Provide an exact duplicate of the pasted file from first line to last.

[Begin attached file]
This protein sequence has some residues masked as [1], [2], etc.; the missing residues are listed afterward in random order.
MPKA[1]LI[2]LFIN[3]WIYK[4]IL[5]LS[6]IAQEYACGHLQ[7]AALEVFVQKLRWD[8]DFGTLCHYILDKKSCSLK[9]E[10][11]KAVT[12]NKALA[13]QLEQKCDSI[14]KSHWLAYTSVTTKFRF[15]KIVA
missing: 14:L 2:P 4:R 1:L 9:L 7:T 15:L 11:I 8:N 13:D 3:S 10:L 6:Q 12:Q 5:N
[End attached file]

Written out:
This protein sequence has some residues masked as [1], [2], etc.; the missing residues are listed afterward in random order.
MPKA[1]LI[2]LFIN[3]WIYK[4]IL[5]LS[6]IAQEYACGHLQ[7]AALEVFVQKLRWD[8]DFGTLCHYILDKKSCSLK[9]E[10][11]KAVT[12]NKALA[13]QLEQKCDSI[14]KSHWLAYTSVTTKFRF[15]KIVA
missing: 14:L 2:P 4:R 1:L 9:L 7:T 15:L 11:I 8:N 13:D 3:S 10:L 6:Q 12:Q 5:N